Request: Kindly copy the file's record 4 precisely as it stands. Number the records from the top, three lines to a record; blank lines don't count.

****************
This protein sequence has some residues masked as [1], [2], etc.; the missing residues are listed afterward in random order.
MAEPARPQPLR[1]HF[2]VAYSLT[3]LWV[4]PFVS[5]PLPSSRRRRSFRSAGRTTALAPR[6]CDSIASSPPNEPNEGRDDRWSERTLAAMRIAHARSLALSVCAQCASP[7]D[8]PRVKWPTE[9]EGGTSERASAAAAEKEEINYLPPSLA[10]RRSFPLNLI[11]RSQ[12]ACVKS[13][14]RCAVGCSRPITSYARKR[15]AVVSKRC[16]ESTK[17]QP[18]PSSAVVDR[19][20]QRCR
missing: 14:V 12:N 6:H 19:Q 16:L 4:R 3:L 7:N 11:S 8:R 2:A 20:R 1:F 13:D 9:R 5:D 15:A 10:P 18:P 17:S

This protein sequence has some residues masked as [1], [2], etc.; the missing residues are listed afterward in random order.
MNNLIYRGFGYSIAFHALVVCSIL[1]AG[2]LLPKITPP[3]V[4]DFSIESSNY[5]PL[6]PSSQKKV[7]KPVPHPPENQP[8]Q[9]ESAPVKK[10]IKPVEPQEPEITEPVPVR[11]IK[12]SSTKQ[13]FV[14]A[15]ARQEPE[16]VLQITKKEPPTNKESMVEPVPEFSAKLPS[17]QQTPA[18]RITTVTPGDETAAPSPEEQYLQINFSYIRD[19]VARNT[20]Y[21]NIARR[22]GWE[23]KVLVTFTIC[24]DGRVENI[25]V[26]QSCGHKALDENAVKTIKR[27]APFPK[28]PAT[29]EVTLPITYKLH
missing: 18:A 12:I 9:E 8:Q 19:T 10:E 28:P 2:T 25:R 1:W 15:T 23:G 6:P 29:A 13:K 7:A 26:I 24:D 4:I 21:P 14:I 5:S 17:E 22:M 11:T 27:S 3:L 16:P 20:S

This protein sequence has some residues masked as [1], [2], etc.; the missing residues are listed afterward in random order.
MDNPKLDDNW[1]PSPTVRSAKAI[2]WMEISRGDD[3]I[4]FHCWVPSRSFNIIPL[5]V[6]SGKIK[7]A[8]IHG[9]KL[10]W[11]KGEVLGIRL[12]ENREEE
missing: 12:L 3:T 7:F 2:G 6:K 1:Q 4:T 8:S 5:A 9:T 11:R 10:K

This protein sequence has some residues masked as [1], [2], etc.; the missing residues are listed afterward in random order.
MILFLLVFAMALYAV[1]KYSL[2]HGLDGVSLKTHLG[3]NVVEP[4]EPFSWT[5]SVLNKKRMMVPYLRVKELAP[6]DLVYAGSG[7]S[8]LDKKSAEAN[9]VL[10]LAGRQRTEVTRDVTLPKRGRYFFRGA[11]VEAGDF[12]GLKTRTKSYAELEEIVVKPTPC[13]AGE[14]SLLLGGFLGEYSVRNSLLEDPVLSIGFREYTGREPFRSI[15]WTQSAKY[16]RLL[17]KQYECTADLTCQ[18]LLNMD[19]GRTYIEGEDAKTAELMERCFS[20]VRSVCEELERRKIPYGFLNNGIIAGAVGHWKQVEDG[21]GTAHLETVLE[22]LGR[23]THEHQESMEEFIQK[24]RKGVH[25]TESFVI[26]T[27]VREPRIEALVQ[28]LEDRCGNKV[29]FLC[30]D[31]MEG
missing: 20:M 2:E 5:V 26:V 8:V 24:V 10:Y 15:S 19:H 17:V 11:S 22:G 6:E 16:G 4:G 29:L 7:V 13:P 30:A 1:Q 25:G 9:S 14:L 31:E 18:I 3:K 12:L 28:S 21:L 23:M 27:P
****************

This protein sequence has some residues masked as [1], [2], etc.; the missing residues are listed afterward in random order.
MILFLLVFAMALYAV[1]KYSL[2]HGLDGVSLKTHLG[3]NVVEP[4]EPFSWT[5]SVLNKKRMMVPYLRVKELAP[6]DLVYAGSG[7]S[8]LDKKSAEAN[9]VL[10]LAGRQRTEVTRDVTLPKRGRYFFRGA[11]VEAGDF[12]GLKTRTKSYAELEEIVVKPTPC[13]AGE[14]SLLLGGFLGEYSVRNSLLEDPVLSIGFREYTGREPFRSI[15]WTQSAKY[16]RLL[17]KQYECTADLTCQ[18]LLNMD[19]GRTYIEGEDAKTAELMERCFS[20]VRSVCEELERRKIPYGFLNNGIIAGAVGHWKQVEDG[21]GTAHLETVLE[22]LGR[23]THEHQESMEEFIQK[24]RKGVH[25]TESFVI[26]T[27]VREPRIEALVQ[28]LEDRCGNKV[29]FLC[30]D[31]MEG
missing: 20:M 2:E 5:V 26:V 8:V 24:V 10:Y 15:S 19:H 17:V 11:S 22:G 6:E 16:G 4:G 29:L 7:V 13:P 30:A 1:Q 25:G 9:S 14:L 31:E 18:I 3:K 12:L 28:S 21:L 23:M 27:P